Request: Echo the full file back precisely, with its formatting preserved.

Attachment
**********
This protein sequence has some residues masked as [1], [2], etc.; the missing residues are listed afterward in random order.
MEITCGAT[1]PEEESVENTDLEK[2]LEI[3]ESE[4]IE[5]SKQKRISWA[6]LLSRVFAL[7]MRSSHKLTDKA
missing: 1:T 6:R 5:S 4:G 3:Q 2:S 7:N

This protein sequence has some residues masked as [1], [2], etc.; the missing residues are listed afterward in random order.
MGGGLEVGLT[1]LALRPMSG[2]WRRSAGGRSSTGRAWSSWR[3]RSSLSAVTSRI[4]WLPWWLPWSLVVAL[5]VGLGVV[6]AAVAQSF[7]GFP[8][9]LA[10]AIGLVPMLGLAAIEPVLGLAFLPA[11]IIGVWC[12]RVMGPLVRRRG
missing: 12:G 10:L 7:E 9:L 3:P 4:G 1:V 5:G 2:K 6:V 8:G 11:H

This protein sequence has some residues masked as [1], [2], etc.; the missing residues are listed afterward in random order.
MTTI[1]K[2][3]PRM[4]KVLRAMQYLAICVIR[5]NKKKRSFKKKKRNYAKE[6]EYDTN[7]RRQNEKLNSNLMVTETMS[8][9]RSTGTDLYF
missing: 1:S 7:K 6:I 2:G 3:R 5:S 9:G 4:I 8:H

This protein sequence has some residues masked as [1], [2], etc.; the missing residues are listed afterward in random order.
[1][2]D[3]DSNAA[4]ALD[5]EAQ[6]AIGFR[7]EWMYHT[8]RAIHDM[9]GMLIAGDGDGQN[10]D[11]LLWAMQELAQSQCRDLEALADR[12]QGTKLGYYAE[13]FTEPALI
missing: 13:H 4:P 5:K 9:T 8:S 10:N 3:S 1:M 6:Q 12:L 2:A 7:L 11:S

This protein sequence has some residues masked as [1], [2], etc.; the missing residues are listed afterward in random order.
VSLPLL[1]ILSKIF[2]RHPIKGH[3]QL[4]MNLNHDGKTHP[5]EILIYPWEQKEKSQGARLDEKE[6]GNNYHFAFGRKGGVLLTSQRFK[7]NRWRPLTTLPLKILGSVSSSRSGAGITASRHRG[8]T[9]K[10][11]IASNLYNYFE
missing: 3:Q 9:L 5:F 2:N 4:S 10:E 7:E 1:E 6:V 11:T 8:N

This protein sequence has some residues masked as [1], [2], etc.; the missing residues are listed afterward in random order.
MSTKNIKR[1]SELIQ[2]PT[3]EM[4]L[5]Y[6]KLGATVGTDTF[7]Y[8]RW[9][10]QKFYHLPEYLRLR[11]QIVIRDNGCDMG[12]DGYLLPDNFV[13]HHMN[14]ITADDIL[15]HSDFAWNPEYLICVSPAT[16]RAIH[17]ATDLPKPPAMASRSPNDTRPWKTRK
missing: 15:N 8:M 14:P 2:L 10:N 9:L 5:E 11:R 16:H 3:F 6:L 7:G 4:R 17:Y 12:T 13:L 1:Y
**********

This protein sequence has some residues masked as [1], [2], etc.; the missing residues are listed afterward in random order.
MEITCGAT[1]PEEESVENTDLEK[2]LEI[3]ESE[4]IE[5]SKQKRISWA[6]LLSRVFAL[7]MRSSHKLTDKA
missing: 1:T 6:R 5:S 4:G 3:Q 2:S 7:N

This protein sequence has some residues masked as [1], [2], etc.; the missing residues are listed afterward in random order.
MGGGLEVGLT[1]LALRPMSG[2]WRRSAGGRSSTGRAWSSWR[3]RSSLSAVTSRI[4]WLPWWLPWSLVVAL[5]VGLGVV[6]AAVAQSF[7]GFP[8][9]LA[10]AIGLVPMLGLAAIEPVLGLAFLPA[11]IIGVWC[12]RVMGPLVRRRG
missing: 12:G 10:L 7:E 9:L 3:P 4:G 1:V 5:G 2:K 6:V 8:G 11:H

This protein sequence has some residues masked as [1], [2], etc.; the missing residues are listed afterward in random order.
MTTI[1]K[2][3]PRM[4]KVLRAMQYLAICVIR[5]NKKKRSFKKKKRNYAKE[6]EYDTN[7]RRQNEKLNSNLMVTETMS[8][9]RSTGTDLYF
missing: 1:S 7:K 6:I 2:G 3:R 5:S 9:G 4:I 8:H

This protein sequence has some residues masked as [1], [2], etc.; the missing residues are listed afterward in random order.
[1][2]D[3]DSNAA[4]ALD[5]EAQ[6]AIGFR[7]EWMYHT[8]RAIHDM[9]GMLIAGDGDGQN[10]D[11]LLWAMQELAQSQCRDLEALADR[12]QGTKLGYYAE[13]FTEPALI
missing: 13:H 4:P 5:K 9:T 8:S 10:N 3:S 1:M 6:Q 12:L 2:A 7:L 11:S

This protein sequence has some residues masked as [1], [2], etc.; the missing residues are listed afterward in random order.
VSLPLL[1]ILSKIF[2]RHPIKGH[3]QL[4]MNLNHDGKTHP[5]EILIYPWEQKEKSQGARLDEKE[6]GNNYHFAFGRKGGVLLTSQRFK[7]NRWRPLTTLPLKILGSVSSSRSGAGITASRHRG[8]T[9]K[10][11]IASNLYNYFE
missing: 3:Q 9:L 5:F 2:N 4:S 10:E 7:E 1:E 6:V 11:T 8:N

This protein sequence has some residues masked as [1], [2], etc.; the missing residues are listed afterward in random order.
MSTKNIKR[1]SELIQ[2]PT[3]EM[4]L[5]Y[6]KLGATVGTDTF[7]Y[8]RW[9][10]QKFYHLPEYLRLR[11]QIVIRDNGCDMG[12]DGYLLPDNFV[13]HHMN[14]ITADDIL[15]HSDFAWNPEYLICVSPAT[16]RAIH[17]ATDLPKPPAMASRSPNDTRPWKTRK
missing: 15:N 8:M 14:P 2:L 10:N 9:L 5:E 11:R 16:H 3:F 6:L 7:G 4:R 17:Y 12:T 13:L 1:Y